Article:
Another area we really liked was the Great Cat Exhibit. The male lion, Luke, gave us a great show when he decided to perch on a large rock and roar for several minutes. It had just occurred to me that I should film him, when he decided to stop. ūüôĀ Luke has been a busy boy. One of the two female lions has new cubs, and the second is due to give birth any day now!

It was a fun trip overall and great for the family, but here’s a little more info about our experiences and, hopefully, some tips to help you plan your trip:

The zoo is spread out and covers a lot of area. I know some of ya’ll are diehard babywearers, but I prefer bringing a stroller for museums, amusement parks, etc., when I’m going to do a ton of walking, far from the car.¬†The main stretch of the zoo -Olmsted Walk- is almost a mile long. When you add in all of the side trails to different exhibits, you’re putting in a good workout. AND the zoo is basically built on a hill, so at some point you’re going to be climbing up (it’s not steps…more like a wide ramp or road).

I’m not a fan of carrying a toddler and a bag or backpack, so I keep all my junk in the bottom of the stroller. HOWEVER, at busy times of the year, strollers are not allowed inside of smaller exhibits like Amazonia. You have to leave the strollers outside (like at Disney). Since it wasn’t busy the day we were there, we were allowed to take strollers everywhere, inside the exhibits too.

We parked in Lot D, which is at the bottom of the hill. It worked out well, because we started off near the Kid’s Farm (fun to see). It also means we were heading downhill when everyone was tired. It’s much easier to climb when you’re fresh!

You should know that although admission to the zoo is free, parking is not cheap (like anywhere in D.C.). Currently, the zoo charges $16 for three hours of parking and $22 for more than three. It may seem like a lot, but if that’s all you’re paying for your entire family to visit, it’s not bad at all! I’ve also heard parking can be difficult to get after 10:30am during peak times of year.

If you‚Äôre coming up from Hampton Roads, you could park at the Franconia-Springfield station and then take the metro all the way to the zoo. Metro parking at that station is just $4.75 for all-day parking. If you’re planning on visiting more places than just the zoo, buying a 24-hour pass¬†could¬†be cost-effective. Check out my tips for¬†visiting DC with kids.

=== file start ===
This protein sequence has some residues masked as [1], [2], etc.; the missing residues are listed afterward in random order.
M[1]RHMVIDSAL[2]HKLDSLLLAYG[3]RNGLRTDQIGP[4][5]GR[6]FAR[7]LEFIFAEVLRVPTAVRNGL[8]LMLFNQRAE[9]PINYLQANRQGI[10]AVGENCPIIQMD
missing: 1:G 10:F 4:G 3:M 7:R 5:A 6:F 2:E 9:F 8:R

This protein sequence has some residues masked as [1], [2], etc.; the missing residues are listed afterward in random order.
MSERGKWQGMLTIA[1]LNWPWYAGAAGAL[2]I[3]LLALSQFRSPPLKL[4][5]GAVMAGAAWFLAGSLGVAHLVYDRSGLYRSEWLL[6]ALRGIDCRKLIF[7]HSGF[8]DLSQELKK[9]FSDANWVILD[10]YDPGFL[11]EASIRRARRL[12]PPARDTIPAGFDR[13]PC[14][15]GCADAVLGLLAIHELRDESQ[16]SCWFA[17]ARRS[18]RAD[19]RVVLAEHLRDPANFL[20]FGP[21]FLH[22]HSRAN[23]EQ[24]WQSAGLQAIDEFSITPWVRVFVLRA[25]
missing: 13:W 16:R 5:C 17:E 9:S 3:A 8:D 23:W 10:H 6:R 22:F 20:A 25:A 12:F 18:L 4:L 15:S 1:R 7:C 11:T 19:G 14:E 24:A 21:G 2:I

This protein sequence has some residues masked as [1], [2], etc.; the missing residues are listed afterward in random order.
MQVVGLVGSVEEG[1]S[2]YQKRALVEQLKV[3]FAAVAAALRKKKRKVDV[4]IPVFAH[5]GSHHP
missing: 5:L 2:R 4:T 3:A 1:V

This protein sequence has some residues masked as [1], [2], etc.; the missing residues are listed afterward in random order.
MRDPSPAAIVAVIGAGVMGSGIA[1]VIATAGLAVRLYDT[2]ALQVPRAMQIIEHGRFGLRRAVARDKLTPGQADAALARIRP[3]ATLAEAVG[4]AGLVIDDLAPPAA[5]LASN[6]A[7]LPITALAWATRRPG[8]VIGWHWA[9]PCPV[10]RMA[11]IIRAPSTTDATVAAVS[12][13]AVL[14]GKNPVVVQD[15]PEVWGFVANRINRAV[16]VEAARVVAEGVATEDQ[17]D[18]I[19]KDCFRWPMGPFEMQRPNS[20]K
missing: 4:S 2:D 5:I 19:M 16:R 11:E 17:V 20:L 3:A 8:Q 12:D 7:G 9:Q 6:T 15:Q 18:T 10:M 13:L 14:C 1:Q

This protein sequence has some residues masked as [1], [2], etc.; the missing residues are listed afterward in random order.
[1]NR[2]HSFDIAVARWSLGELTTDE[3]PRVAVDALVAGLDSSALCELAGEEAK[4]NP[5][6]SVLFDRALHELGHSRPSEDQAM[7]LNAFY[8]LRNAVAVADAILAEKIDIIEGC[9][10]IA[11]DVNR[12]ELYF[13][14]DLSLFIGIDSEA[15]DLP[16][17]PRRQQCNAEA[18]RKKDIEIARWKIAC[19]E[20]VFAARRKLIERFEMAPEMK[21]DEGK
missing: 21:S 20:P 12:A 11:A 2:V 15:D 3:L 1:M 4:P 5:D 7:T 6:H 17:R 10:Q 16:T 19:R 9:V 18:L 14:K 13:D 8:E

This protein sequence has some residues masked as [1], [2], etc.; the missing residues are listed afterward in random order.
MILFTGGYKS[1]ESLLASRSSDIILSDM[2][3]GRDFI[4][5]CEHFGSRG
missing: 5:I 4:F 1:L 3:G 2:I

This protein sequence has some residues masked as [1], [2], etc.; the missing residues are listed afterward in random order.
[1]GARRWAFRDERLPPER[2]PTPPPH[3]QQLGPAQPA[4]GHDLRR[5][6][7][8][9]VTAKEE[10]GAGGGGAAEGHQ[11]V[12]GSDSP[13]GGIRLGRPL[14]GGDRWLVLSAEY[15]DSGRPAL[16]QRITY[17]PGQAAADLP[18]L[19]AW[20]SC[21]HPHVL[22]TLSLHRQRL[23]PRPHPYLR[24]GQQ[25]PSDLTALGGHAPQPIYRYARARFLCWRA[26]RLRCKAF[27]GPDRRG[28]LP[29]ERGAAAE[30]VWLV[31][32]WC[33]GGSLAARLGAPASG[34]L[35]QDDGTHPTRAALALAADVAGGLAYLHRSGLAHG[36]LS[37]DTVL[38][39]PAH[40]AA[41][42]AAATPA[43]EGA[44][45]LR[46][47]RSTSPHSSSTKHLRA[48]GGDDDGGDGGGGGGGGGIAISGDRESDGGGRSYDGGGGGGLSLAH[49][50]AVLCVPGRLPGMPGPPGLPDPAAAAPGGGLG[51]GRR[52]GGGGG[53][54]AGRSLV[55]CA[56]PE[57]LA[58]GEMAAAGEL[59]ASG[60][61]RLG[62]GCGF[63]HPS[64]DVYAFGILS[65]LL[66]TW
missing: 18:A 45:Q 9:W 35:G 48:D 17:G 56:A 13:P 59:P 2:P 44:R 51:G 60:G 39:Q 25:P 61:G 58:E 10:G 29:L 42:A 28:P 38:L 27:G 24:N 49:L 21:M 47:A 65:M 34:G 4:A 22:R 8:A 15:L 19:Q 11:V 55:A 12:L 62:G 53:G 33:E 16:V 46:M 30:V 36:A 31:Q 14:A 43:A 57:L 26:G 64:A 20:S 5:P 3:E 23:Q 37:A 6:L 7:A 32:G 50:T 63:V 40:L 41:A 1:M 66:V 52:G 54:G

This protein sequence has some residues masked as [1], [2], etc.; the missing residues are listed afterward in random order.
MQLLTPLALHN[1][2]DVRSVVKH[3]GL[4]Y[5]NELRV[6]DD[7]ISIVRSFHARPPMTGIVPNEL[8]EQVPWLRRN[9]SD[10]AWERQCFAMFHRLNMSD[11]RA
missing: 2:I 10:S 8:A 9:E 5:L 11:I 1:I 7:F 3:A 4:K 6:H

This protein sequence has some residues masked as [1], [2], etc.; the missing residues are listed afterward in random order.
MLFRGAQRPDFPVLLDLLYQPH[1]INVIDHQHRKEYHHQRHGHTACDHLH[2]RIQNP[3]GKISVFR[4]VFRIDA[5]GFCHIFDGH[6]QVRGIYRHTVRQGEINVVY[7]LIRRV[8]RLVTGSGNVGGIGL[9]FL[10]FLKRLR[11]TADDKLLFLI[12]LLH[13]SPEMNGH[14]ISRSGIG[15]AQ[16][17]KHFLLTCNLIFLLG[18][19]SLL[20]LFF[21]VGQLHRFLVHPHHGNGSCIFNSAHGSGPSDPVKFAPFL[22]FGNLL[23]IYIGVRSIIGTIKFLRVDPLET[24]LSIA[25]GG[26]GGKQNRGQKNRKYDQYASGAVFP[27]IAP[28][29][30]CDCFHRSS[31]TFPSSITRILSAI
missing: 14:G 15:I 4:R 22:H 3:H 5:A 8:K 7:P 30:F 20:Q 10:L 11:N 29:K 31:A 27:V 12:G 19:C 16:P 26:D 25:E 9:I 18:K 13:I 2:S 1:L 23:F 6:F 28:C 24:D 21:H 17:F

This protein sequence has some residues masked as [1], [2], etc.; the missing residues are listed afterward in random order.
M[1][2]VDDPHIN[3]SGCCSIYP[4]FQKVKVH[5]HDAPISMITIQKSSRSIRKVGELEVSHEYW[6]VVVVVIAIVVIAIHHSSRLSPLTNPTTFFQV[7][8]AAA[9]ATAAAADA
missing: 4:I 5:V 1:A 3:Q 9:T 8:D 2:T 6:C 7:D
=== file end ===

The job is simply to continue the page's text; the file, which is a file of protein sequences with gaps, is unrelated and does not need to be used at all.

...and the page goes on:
Definitely check the current Metro fares online beforehand, but children four years and younger generally ride free with adults paying full fare (two children per adult).

The food at the National Zoo is limited and expensive. So we brought our own lunches (also in the stroller). My breastfeeding days are over (at least until I have another little one), but there are plenty of benches to sit on. I also noticed quiet sitting areas inside some buildings.

And that’s about it! If you have any questions, please leave a comment, and I’ll see if I can answer them.

Do you like to visit zoos? What’s your favorite zoo?

Compensated Pink Opinions Expressed Pink Button

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A Family Outing: National Museum of American History

Oh boy, did Baby J love this museum! He’s almost 20 months old, and trucks and trains are SO COOL in his eyes. I’m visiting my brother in DC, and he’s just a few blocks away from the National Mall, so Baby J and I took a walk over there yesterday. I wasn’t able to take many photos since my phone was dying, and I forgot my Halo Pocket Power…I’m kicking myself for that one! Anyway, to conserve my battery charge, I kept my iPhone off for most of our excursion.

Here are the few photos I did take:

Julia Child’s kitchen!
Baby J sitting in a train car from the first half of the 20th century. He’s confused why it’s not moving!
Train engine
Replica of a tobacco ship

To learn more about the National Museum of American History, visit americanhistory.si.edu